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Review: Pan

From the (now) zany lens of director Joe Wright, by way of Baz Luhrmann, comes Pan, the latest in a long string of big-screen adaptations of J.M. Barrie’s classic tale of Peter Pan. With the recent success of NBC’s Peter Pan Live! and Broadway’s Finding Neverland (itself an adaptation of the film by the same name), the story of the boy who refuses to grow up is certainly classic cultural comfort food. In Pan, Wright and screenwriter Jason Fuchs have abandoned aspects of the familiar narrative in favor of a prequel that is brash, often nonsensical, yet will have children entertained and dazzled but leave their adult companions scratching their heads trying to make sense of it all.

The film opens with baby Peter, newly abandoned at a Dickensian orphanage by his loving Mother, who assures him in a letter that she will return to him “in this world or another”. Her parting gift is a necklace with a panpipe charm dangling at its center. Fast forward twelve years to World War two era London and the orphanage Peter (Levi Miller) has been shabbily raised at is under constant air raids. Meanwhile he’s observed that fellow orphans have been mysteriously vanishing in the dark of night every few nights.

One night he and his close friend remain awake to uncover the enigma and are duly rewarded by being violently whisked away by a band of grotesque pirates (a la a failed production of Cirque du Soleil) on a flying pirate ship. Astonishingly they fly past planets that appear as fish bowls, into outer space, and then into a world that looks a heck of a lot like that of the dryland where Max and Furiosa escaped from in the recent Mad Max: Fury Road. There, hordes of unseen people boorishly chant the words to Nirvana’s Smells like Teen Spirit (clearly Wright and Fuchs are fans of Moulin Rouge!) as they welcome the arrival of their leader Blackbeard (Hugh Jackman, embarrassingly miscast in the role). Peter, ever the brave insurgent, defiantly rebels against Blackbeard after discovering that he has the power to fly, and soon escapes his clutches along with his newfound pal Hook (Garrett Hedlund, doing his best over-the-top Indiana Jones impression). They soon form a swashbuckling trio with Native princess Tiger Lily (Rooney Mara, perhaps the whitest actress a casting director could find to play the role and quite possibly the frailest looking, despite the assertion that her character is meant to be a stealthy warrior). Outlandish buffoonery ensues as the narrative becomes more and more ridiculous (including fighting fairies, Blackbeard’s backstory involving a love triangle with Peter’s Mother, mystical Cara Delevingne looking mermaids who can capture memories in their water, and it gets worse from there).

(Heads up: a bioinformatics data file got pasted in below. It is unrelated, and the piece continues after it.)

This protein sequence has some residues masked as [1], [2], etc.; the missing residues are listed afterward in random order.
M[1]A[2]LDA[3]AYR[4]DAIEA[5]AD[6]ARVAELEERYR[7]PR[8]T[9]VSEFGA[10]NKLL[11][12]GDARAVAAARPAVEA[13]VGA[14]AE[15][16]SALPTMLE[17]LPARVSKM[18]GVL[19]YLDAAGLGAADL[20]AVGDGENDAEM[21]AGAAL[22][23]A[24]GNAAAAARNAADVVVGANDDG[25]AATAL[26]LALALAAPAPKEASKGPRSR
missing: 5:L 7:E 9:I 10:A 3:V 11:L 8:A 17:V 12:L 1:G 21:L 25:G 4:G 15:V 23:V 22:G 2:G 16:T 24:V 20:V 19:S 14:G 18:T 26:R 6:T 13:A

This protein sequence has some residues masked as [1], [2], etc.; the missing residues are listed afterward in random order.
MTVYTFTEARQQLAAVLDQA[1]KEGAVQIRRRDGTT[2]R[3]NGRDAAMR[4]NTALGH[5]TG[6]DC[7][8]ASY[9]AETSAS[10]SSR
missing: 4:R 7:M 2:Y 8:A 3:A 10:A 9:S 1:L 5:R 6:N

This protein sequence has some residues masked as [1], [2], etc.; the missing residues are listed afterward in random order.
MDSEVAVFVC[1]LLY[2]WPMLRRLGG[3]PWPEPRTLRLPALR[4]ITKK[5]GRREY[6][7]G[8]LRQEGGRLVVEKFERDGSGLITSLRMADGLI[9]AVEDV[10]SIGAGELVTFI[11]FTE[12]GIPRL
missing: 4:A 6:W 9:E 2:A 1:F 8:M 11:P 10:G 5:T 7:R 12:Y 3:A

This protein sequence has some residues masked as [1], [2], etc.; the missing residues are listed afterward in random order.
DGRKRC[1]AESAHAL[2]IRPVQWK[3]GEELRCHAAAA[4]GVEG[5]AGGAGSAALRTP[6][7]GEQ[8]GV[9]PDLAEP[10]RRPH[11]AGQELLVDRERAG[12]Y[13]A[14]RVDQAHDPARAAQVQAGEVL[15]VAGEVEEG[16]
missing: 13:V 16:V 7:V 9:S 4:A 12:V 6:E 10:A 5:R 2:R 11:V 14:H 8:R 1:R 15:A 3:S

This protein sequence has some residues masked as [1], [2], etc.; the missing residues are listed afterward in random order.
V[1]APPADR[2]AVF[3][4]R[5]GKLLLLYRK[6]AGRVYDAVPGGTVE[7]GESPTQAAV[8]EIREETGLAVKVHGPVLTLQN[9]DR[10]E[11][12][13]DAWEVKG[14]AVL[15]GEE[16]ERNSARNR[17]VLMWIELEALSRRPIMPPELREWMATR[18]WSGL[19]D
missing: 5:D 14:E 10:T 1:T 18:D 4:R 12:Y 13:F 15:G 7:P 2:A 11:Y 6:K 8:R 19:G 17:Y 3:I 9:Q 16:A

Previously, the cinema of Joe Wright encompassed a flair for the theatrical but it was always harnessed into lyrical films. His adaptations (including Pride and Prejudice, Anna Karenina, and the undervalued The Soloist) were soulful and poetic. Yet everything in Pan (except for perhaps the intricate costumes) is inexplicably extravagant and odd. Pan is an unfortunate, rare misstep for Wright and for audience members hoping for an exciting new take on the classic fable.

[star v=25]

Leora Heilbronn

Leora Heilbronn is a Toronto based film aficionado who has a weakness for musicals and violent action flicks. She can often be spotted reading a wide range of literature or listening to show tunes.